Insights on Claims-Made vs. Occurrence Malpractice Insurance

A professional liability policy is typically either occurrence coverage or claims-made coverage. Understanding the difference in these policy forms is important.

Understanding Claims-Made vs. Occurrence Policies

Key distinctions can be made between occurrence and claims-made medical professional liability insurance policies. An occurrence policy is triggered when the event giving rise to a claim “occurs” during the policy period. A claims-made policy is triggered when the claim is “first made” against the insured during the policy period, regardless of when the event giving rise to the claim actually occurred.

What Is an Occurrence Policy?

An occurrence policy provides coverage for an incident that happens or occurs during the policy period. This means that even if medical malpractice claims are brought years later, long after the policy period has expired, the coverage remains in effect. It’s essentially lifetime coverage for any claims arising during a particular policy period, subject of course to the limits of liability. The benefit of an occurrence policy is that it’s simple and it’s lifetime. If for some reason you change employment or change your insurance carrier, it doesn’t matter. As long as the event giving rise to the claim occurs during the policy period, the insuring agreement is triggered.Unlike a claims-made policy, there is no retroactive date, you don’t need to be concerned about prior acts coverage and there is no need for an extended reporting tail.

The downside to occurrence coverage is that it tends to be more expensive and it’s not so widely available, at least not for healthcare providers. Another downside is that the policy limit for a claim is set at the time of the occurrence. By way of example, an obstetrician has a difficult delivery in year 1 and the baby suffers brain damage, (the occurrence). It’s likely the claim is not made until many years later, in year 5, year 10 or even year 20, after the extent of any injury and its cause becomes clearer. Since the limits in effect on the date of occurrence determine coverage, it’s possible  the obstetrician is under insured at the time the claim is made. Most medical malpractice claims are made years after the event giving rise to the claim occurred.

What Is a Claims-Made Policy?

Most medical malpractice insurance policies are claims-made policies.

A claims-made policy provides coverage at the time the claim is first made against the insured, even if the incident giving rise to the claim occurred many years previously. Often a claims-made policy will have a retroactive date. A retroactive date limits coverage to claims arising from incidents that occur after a specified date and is typically the date from which the insured has had uninterrupted malpractice insurance. This stops an insured from practicing without insurance for a while and then buying a claims-made policy hoping it will provide coverage for the time period they chose not to purchase insurance.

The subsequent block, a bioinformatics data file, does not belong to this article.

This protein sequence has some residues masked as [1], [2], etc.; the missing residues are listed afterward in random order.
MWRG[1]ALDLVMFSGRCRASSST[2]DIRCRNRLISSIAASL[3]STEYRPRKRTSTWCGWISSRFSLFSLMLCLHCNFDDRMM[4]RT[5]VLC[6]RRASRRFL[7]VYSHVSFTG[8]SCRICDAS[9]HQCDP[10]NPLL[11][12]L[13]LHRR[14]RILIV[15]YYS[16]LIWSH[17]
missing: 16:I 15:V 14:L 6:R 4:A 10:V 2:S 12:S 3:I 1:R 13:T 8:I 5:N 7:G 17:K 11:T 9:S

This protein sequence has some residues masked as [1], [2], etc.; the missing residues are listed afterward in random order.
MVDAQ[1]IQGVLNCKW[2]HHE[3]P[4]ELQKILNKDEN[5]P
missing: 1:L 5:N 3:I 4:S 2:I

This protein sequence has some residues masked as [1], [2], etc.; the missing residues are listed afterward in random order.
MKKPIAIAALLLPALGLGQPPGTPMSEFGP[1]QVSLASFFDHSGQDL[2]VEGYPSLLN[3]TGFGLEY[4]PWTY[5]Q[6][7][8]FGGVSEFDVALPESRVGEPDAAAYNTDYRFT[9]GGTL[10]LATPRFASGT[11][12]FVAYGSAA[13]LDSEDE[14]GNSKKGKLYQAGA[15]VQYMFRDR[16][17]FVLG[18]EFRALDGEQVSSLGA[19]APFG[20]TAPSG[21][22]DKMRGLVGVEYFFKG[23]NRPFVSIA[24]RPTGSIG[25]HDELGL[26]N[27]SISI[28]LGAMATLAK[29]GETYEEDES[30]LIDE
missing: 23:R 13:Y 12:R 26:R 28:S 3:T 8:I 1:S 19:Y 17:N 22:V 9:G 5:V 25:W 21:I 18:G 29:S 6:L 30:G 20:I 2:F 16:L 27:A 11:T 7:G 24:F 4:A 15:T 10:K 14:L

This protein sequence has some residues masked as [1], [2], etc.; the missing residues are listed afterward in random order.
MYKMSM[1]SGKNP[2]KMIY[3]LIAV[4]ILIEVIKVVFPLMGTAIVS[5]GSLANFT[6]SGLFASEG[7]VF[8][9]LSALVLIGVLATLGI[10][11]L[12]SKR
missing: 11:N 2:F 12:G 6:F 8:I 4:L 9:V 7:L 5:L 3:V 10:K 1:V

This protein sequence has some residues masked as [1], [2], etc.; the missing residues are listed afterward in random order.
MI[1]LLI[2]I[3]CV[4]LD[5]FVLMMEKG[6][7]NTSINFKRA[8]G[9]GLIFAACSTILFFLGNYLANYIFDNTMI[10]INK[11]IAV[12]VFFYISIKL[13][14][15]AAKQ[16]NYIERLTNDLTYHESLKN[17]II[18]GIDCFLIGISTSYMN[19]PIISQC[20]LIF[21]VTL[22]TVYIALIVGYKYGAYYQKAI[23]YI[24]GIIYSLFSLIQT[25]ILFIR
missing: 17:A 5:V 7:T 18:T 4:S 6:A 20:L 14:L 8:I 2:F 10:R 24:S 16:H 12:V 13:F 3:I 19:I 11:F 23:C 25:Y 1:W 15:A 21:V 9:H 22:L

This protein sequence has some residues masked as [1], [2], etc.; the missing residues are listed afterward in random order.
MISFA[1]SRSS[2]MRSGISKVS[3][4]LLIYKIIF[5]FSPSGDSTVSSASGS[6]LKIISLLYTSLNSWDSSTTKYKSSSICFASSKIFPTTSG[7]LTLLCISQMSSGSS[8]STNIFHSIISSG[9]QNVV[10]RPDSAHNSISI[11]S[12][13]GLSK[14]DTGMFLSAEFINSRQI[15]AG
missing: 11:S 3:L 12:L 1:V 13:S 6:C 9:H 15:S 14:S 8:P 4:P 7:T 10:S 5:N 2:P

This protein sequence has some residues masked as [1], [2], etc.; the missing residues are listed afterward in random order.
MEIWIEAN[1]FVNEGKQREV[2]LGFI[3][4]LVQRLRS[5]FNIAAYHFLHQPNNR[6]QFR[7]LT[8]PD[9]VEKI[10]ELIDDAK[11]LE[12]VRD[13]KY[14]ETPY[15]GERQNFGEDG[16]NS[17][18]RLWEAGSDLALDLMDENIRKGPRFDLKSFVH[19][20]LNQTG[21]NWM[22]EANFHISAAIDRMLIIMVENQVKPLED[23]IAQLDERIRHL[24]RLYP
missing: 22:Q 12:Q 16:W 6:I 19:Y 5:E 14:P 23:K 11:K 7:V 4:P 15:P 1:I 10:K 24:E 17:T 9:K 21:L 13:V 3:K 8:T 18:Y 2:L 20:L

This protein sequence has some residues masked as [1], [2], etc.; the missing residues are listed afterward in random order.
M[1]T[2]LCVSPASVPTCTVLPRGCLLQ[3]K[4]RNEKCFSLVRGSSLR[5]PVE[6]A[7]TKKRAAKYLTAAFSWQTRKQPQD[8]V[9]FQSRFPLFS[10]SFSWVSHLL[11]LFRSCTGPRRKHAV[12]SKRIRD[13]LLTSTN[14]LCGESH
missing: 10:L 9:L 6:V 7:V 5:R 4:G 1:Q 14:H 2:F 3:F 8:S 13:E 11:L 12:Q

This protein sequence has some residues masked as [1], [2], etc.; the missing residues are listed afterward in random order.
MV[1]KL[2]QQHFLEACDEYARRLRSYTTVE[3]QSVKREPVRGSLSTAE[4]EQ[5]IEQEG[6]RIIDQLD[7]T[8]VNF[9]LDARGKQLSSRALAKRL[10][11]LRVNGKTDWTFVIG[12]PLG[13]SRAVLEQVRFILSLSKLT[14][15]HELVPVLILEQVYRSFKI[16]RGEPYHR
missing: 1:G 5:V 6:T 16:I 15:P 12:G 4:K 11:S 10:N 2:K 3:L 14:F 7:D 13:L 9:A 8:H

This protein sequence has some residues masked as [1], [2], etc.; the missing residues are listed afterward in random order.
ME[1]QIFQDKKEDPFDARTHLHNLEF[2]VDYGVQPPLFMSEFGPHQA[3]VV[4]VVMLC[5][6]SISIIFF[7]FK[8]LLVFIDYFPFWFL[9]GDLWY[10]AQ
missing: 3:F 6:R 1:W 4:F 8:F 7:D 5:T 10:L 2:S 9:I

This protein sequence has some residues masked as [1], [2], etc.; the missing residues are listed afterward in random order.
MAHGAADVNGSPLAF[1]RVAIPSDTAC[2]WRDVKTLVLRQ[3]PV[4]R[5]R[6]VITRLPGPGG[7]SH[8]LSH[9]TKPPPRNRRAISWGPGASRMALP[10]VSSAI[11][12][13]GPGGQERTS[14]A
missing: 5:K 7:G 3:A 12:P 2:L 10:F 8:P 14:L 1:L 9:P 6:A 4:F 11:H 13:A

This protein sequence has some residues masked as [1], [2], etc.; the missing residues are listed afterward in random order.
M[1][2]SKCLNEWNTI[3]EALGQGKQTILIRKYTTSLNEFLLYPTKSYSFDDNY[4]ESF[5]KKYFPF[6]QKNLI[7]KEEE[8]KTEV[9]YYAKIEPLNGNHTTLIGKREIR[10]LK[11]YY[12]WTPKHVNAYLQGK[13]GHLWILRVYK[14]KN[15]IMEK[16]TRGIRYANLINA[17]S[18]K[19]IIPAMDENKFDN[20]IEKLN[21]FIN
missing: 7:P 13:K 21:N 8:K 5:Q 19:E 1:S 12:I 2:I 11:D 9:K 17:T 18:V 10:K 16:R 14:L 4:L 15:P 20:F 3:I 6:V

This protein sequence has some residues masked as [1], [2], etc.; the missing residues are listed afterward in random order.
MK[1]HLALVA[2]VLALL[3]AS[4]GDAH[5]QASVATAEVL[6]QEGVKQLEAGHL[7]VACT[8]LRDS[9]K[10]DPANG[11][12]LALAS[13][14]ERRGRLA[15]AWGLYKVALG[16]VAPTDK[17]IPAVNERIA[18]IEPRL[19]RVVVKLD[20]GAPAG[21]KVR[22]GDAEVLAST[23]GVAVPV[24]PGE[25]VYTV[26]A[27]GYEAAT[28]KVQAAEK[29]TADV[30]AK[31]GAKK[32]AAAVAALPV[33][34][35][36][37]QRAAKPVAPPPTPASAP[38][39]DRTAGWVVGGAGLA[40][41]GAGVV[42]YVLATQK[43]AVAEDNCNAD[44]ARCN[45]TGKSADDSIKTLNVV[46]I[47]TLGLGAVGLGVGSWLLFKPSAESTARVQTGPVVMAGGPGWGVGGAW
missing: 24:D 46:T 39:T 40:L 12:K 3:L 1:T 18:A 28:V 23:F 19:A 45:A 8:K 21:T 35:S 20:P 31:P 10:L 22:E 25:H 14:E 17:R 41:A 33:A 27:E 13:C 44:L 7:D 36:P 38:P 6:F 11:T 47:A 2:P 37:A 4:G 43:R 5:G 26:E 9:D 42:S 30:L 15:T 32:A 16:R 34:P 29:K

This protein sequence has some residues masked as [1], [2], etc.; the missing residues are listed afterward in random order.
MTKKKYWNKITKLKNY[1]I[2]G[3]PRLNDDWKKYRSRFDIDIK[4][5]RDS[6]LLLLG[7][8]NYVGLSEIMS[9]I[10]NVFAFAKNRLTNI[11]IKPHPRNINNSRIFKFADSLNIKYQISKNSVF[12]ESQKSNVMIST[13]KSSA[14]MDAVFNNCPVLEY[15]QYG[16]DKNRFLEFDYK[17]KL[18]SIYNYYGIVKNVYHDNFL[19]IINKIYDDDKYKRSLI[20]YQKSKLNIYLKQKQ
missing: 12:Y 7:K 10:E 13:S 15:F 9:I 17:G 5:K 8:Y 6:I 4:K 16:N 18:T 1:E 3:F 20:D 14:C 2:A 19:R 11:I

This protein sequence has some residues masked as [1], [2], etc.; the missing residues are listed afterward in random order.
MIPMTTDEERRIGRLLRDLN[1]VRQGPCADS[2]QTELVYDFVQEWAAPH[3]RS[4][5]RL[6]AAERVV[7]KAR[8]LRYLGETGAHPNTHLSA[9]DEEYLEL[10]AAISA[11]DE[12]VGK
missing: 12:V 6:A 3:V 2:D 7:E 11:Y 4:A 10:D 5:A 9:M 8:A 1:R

The benefit of a claims-made policy is that it’s typically less expensive, at least in the early years. It’s less expensive because coverage typically expires on the expiration date of the policy and the insurer understands its liability for claims as of that date. There is no “lifetime” coverage under a claims-made policy which makes liability for claims much easier to determine in the short term. This is why most medical malpractice insurance is underwritten on a claims-made basis.

Some insurance carriers provide the option to purchase an extended-reporting period (ERP) or tail coverage. This allows the insured to report claims after the policy expires as long as the incident giving rise to the claim occurred before the expiration date. An ERP is particularly important if a physician retires or stops practicing medicine for one reason or another. An ERP can be for a limited number of specified years or, following retirement, typically unlimited.

Typically, a medical malpractice insurance claims-made policy also has a provision that allows the insured to report an incident it reasonably believes might result in a claim. This is called “incident trigger” coverage. You should make sure that your policy has an “incident trigger” because not all of them do. It is an important feature for the insured because it triggers coverage for an incident the insured reasonably believes might result in a claim before a claim is actually made.

Importance of Incident Trigger Coverage

The “incident trigger” coverage under the Indigo policy says the following: